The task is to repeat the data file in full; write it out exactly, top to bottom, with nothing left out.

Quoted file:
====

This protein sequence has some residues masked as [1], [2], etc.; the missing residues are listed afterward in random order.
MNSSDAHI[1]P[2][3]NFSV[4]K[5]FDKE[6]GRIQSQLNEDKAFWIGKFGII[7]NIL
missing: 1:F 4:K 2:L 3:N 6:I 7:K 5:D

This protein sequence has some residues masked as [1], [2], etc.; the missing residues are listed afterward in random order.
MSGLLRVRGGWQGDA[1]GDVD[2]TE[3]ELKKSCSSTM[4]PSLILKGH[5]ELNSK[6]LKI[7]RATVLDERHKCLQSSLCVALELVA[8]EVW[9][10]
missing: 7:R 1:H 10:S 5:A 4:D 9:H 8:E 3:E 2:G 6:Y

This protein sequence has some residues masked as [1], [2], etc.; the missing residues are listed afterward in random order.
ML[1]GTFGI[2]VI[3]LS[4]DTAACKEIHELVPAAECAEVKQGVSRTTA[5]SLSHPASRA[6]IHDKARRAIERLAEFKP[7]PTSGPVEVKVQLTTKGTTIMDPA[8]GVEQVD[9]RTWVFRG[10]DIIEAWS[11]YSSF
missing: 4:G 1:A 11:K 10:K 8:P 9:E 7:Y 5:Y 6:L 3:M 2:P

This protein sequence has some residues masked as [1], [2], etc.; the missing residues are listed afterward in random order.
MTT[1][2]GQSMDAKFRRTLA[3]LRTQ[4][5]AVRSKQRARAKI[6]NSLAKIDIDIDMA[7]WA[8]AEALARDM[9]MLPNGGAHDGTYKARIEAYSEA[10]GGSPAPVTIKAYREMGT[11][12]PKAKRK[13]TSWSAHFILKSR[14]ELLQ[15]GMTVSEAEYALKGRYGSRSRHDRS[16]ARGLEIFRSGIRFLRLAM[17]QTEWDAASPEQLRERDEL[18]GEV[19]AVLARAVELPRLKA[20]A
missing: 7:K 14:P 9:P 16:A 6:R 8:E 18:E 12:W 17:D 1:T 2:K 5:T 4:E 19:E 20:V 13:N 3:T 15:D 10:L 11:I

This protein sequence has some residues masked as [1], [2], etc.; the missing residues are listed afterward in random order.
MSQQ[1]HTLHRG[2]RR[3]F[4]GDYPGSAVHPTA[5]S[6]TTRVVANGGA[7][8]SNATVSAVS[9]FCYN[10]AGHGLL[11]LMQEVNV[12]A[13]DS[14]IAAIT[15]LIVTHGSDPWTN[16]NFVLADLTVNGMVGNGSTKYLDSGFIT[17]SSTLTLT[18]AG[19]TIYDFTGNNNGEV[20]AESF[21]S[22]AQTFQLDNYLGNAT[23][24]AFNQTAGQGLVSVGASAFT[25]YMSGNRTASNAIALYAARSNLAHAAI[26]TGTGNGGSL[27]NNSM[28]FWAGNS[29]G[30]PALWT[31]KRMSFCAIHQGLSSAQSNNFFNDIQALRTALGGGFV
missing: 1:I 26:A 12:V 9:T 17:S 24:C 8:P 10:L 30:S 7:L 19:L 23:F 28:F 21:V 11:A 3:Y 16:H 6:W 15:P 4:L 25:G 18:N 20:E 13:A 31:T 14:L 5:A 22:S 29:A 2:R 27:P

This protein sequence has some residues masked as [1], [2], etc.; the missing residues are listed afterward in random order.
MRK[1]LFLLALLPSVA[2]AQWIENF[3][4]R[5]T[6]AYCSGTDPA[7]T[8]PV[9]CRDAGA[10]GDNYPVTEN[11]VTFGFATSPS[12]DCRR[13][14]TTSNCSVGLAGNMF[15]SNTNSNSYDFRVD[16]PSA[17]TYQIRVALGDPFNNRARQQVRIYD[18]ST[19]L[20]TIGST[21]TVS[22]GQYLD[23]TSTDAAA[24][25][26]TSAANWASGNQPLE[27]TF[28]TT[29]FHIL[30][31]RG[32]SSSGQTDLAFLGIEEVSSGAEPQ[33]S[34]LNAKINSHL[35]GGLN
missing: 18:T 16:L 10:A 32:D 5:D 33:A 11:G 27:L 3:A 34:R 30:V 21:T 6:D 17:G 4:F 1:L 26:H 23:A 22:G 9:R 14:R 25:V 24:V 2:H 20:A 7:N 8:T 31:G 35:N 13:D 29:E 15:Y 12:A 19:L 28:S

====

This protein sequence has some residues masked as [1], [2], etc.; the missing residues are listed afterward in random order.
MNSSDAHI[1]P[2][3]NFSV[4]K[5]FDKE[6]GRIQSQLNEDKAFWIGKFGII[7]NIL
missing: 1:F 4:K 2:L 3:N 6:I 7:K 5:D

This protein sequence has some residues masked as [1], [2], etc.; the missing residues are listed afterward in random order.
MSGLLRVRGGWQGDA[1]GDVD[2]TE[3]ELKKSCSSTM[4]PSLILKGH[5]ELNSK[6]LKI[7]RATVLDERHKCLQSSLCVALELVA[8]EVW[9][10]
missing: 7:R 1:H 10:S 5:A 4:D 9:H 8:E 3:E 2:G 6:Y

This protein sequence has some residues masked as [1], [2], etc.; the missing residues are listed afterward in random order.
ML[1]GTFGI[2]VI[3]LS[4]DTAACKEIHELVPAAECAEVKQGVSRTTA[5]SLSHPASRA[6]IHDKARRAIERLAEFKP[7]PTSGPVEVKVQLTTKGTTIMDPA[8]GVEQVD[9]RTWVFRG[10]DIIEAWS[11]YSSF
missing: 4:G 1:A 11:K 10:K 8:P 9:E 7:Y 5:Y 6:L 3:M 2:P

This protein sequence has some residues masked as [1], [2], etc.; the missing residues are listed afterward in random order.
MTT[1][2]GQSMDAKFRRTLA[3]LRTQ[4][5]AVRSKQRARAKI[6]NSLAKIDIDIDMA[7]WA[8]AEALARDM[9]MLPNGGAHDGTYKARIEAYSEA[10]GGSPAPVTIKAYREMGT[11][12]PKAKRK[13]TSWSAHFILKSR[14]ELLQ[15]GMTVSEAEYALKGRYGSRSRHDRS[16]ARGLEIFRSGIRFLRLAM[17]QTEWDAASPEQLRERDEL[18]GEV[19]AVLARAVELPRLKA[20]A
missing: 7:K 14:P 9:P 16:A 6:R 8:E 18:E 12:W 17:D 1:T 2:K 5:T 4:E 19:E 20:V 13:N 3:T 15:D 10:L 11:I

This protein sequence has some residues masked as [1], [2], etc.; the missing residues are listed afterward in random order.
MSQQ[1]HTLHRG[2]RR[3]F[4]GDYPGSAVHPTA[5]S[6]TTRVVANGGA[7][8]SNATVSAVS[9]FCYN[10]AGHGLL[11]LMQEVNV[12]A[13]DS[14]IAAIT[15]LIVTHGSDPWTN[16]NFVLADLTVNGMVGNGSTKYLDSGFIT[17]SSTLTLT[18]AG[19]TIYDFTGNNNGEV[20]AESF[21]S[22]AQTFQLDNYLGNAT[23][24]AFNQTAGQGLVSVGASAFT[25]YMSGNRTASNAIALYAARSNLAHAAI[26]TGTGNGGSL[27]NNSM[28]FWAGNS[29]G[30]PALWT[31]KRMSFCAIHQGLSSAQSNNFFNDIQALRTALGGGFV
missing: 1:I 26:A 12:V 9:T 17:S 24:C 8:P 10:L 30:S 7:L 19:L 23:F 28:F 21:V 11:A 3:Y 16:H 6:W 15:P 4:L 25:G 18:N 20:E 13:A 31:T 14:L 5:A 22:S 29:A 2:R 27:P

This protein sequence has some residues masked as [1], [2], etc.; the missing residues are listed afterward in random order.
MRK[1]LFLLALLPSVA[2]AQWIENF[3][4]R[5]T[6]AYCSGTDPA[7]T[8]PV[9]CRDAGA[10]GDNYPVTEN[11]VTFGFATSPS[12]DCRR[13][14]TTSNCSVGLAGNMF[15]SNTNSNSYDFRVD[16]PSA[17]TYQIRVALGDPFNNRARQQVRIYD[18]ST[19]L[20]TIGST[21]TVS[22]GQYLD[23]TSTDAAA[24][25][26]TSAANWASGNQPLE[27]TF[28]TT[29]FHIL[30][31]RG[32]SSSGQTDLAFLGIEEVSSGAEPQ[33]S[34]LNAKINSHL[35]GGLN
missing: 18:T 16:L 10:A 32:D 5:D 33:A 11:G 27:L 3:A 34:R 30:V 21:T 6:D 17:G 4:F 1:L 26:H 23:A 22:G 9:R 14:R 25:V 24:V 2:H 20:A 7:N 8:T 31:G 35:N 13:D 29:E 15:Y 12:A 19:L 28:S